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The Effects of Aspartic Acid on Testosterone

by
author image Matt Stark
Matt Stark began writing professionally in 2010 for various websites. His areas of interest are nutrition and fitness and he is currently on his way to becoming a registered dietitian with a Master of Science in nutrition. Stark holds a personal training certification through the ISSA and a Bachelor of Science in nutrition from Northern Illinois University.
The Effects of Aspartic Acid on Testosterone
Leydig cells have the function of producing testosterone. Photo Credit Jupiterimages/Photos.com/Getty Images

Most testosterone boosting supplements include D-aspartic acid, often listed as DAA or D-asp, as the first ingredient. There is some debate as to whether or not D-aspartic acid is effective. D-aspartic acid is not intended to be used by people under 21 years of age. Always consult with your physician before using any supplements.

Amino Acid Nomenclature

All amino acids, except glycine, that are used by the human body for protein synthesis have two nearly identical forms, noted as L- or D-. These designations refer to how parts of the molecule react under an optical light. With regards to protein synthesis and muscle growth, only the L- forms are used for this process. The D- form of the amino acids are also found within the human body and can be used in a variety of processes as well.

What is Aspartic Acid?

Aspartic acid is an amino acid which contains an acidic side chain and is considered to be non-essential. This means that the human body can make sufficient amounts of it if adequate amounts of essential amino acids are consumed. L-aspartic acid is known to participate in the development of the molecules that help make DNA.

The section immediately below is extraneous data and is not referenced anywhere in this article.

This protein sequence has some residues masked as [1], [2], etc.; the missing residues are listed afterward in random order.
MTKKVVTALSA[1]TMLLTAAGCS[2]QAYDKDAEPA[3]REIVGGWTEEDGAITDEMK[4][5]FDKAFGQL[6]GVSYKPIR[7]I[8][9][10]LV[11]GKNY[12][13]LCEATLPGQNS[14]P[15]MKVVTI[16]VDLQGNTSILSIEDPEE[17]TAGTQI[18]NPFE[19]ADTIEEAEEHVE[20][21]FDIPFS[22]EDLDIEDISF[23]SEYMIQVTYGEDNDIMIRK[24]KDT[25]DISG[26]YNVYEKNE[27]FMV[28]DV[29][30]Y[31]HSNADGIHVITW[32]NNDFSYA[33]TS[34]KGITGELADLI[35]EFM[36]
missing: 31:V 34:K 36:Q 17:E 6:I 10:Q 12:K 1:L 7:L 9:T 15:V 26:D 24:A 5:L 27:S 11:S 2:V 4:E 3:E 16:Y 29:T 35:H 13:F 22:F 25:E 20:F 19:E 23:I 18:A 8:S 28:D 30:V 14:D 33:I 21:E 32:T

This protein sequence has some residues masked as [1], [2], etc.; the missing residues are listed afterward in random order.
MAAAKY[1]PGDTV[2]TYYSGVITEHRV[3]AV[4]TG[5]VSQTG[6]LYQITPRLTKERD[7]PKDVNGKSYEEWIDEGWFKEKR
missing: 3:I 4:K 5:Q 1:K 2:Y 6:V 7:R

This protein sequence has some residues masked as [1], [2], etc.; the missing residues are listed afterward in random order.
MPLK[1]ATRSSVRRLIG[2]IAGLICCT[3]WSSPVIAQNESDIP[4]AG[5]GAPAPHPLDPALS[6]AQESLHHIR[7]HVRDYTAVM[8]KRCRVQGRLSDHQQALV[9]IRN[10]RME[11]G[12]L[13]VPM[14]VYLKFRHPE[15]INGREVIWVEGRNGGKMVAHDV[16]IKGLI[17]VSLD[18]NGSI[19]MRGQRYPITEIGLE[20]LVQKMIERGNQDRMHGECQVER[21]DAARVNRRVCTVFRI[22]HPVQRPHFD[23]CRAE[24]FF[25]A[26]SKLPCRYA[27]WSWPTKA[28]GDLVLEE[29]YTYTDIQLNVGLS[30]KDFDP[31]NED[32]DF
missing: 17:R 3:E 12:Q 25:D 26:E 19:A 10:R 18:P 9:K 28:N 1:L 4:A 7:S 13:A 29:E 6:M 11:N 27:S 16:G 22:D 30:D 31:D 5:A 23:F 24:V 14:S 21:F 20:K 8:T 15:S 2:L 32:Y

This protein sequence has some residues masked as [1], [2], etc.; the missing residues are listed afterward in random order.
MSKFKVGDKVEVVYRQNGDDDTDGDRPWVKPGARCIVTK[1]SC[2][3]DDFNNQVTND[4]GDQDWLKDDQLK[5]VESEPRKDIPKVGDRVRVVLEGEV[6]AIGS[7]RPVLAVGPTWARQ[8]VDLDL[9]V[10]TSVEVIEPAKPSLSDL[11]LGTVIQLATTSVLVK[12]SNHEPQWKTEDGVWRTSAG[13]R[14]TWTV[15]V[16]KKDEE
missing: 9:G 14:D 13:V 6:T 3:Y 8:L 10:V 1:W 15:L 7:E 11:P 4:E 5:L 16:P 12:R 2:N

Aspartic Acid and Testosterone

With regards to testosterone, D-aspartic acid is utilized, not the L- form. A study at the University of Naples using birds demonstrated that D-aspartic acid reacts within the brain to release luteinizing hormone, or LH. LH then travels to the testicles where it enters the specialized cells, or Leydig cells, which have the function of creating testosterone. Articles published by "Brain Research Reviews" concur with the proposed action of D-aspartic acid and its effects on testosterone.

D-Aspartic Acid and Humans

Animal studies showing the effectiveness are great, but studies using those same supplements on humans are inconclusive. There are few studies performed using D-aspartic acid and humans. One study in "Reproductive Biology and Endocrinology" showed that males supplemented with 3.12 g of D-aspartic acid for 12 days experienced an increase in their free testosterone by approximately 40 percent. After three days of no use, their free testosterone levels dropped by about 10 percent.

Recommended Usage

Long-term studies have not been performed using D-aspartic acid. Most manufacturers of products containing D-aspartic acid recommend using the product for periods of 4 to 12 weeks followed by a period of cessation from the product lasing 2 to 4 weeks. Always read the label on the supplement you are taking and use that recommendation accordingly. Current recommendations based on "Reproductive Biology and Endocrinology" suggest using 3.12 g per day.

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